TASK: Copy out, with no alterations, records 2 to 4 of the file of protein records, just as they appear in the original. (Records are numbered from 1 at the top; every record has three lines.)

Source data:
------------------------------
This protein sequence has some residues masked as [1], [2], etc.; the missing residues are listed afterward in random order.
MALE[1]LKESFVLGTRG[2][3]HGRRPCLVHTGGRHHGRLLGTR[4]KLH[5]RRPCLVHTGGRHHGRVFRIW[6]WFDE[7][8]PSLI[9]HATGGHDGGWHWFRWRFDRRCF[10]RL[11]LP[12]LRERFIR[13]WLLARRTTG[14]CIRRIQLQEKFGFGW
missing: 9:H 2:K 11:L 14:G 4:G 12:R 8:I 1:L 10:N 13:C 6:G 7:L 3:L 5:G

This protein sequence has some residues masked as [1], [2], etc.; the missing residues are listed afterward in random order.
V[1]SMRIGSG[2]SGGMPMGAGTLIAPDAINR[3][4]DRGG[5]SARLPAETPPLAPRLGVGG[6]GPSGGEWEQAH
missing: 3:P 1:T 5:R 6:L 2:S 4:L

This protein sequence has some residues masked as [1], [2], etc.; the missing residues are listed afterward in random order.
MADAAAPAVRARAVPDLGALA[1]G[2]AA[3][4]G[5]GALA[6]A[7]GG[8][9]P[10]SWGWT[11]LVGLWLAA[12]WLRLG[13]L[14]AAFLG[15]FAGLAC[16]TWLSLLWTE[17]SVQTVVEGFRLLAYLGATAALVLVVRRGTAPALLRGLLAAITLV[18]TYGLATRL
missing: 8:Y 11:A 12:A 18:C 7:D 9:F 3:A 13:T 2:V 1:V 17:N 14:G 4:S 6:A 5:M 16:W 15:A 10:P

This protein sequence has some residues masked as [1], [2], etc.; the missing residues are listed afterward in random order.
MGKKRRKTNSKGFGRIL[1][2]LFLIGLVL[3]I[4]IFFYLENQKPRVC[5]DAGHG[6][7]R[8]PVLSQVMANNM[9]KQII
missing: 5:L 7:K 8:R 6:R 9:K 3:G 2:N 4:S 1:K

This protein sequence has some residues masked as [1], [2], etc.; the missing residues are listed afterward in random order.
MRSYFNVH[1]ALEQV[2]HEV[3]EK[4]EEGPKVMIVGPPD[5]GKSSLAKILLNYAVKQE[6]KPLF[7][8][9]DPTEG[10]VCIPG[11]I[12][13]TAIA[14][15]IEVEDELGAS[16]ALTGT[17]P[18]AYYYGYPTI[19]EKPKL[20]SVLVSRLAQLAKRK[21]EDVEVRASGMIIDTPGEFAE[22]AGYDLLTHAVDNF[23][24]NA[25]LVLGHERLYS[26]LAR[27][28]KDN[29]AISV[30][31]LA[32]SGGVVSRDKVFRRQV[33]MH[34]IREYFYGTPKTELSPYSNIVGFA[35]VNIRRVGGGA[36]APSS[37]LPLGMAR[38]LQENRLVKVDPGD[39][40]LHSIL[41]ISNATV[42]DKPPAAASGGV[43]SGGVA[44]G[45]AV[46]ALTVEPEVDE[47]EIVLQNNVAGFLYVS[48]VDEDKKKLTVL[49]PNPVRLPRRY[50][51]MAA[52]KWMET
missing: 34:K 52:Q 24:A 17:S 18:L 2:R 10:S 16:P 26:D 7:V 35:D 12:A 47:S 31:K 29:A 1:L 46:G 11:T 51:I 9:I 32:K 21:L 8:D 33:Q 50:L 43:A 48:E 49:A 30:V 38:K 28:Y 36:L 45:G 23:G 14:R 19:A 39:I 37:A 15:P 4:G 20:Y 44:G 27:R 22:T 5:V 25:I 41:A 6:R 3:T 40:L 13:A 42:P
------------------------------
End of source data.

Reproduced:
This protein sequence has some residues masked as [1], [2], etc.; the missing residues are listed afterward in random order.
V[1]SMRIGSG[2]SGGMPMGAGTLIAPDAINR[3][4]DRGG[5]SARLPAETPPLAPRLGVGG[6]GPSGGEWEQAH
missing: 3:P 1:T 5:R 6:L 2:S 4:L

This protein sequence has some residues masked as [1], [2], etc.; the missing residues are listed afterward in random order.
MADAAAPAVRARAVPDLGALA[1]G[2]AA[3][4]G[5]GALA[6]A[7]GG[8][9]P[10]SWGWT[11]LVGLWLAA[12]WLRLG[13]L[14]AAFLG[15]FAGLAC[16]TWLSLLWTE[17]SVQTVVEGFRLLAYLGATAALVLVVRRGTAPALLRGLLAAITLV[18]TYGLATRL
missing: 8:Y 11:A 12:A 18:C 7:D 9:F 3:A 13:T 2:V 1:V 17:N 14:G 4:S 6:A 5:M 16:W 15:A 10:P

This protein sequence has some residues masked as [1], [2], etc.; the missing residues are listed afterward in random order.
MGKKRRKTNSKGFGRIL[1][2]LFLIGLVL[3]I[4]IFFYLENQKPRVC[5]DAGHG[6][7]R[8]PVLSQVMANNM[9]KQII
missing: 5:L 7:K 8:R 6:R 9:K 3:G 2:N 4:S 1:K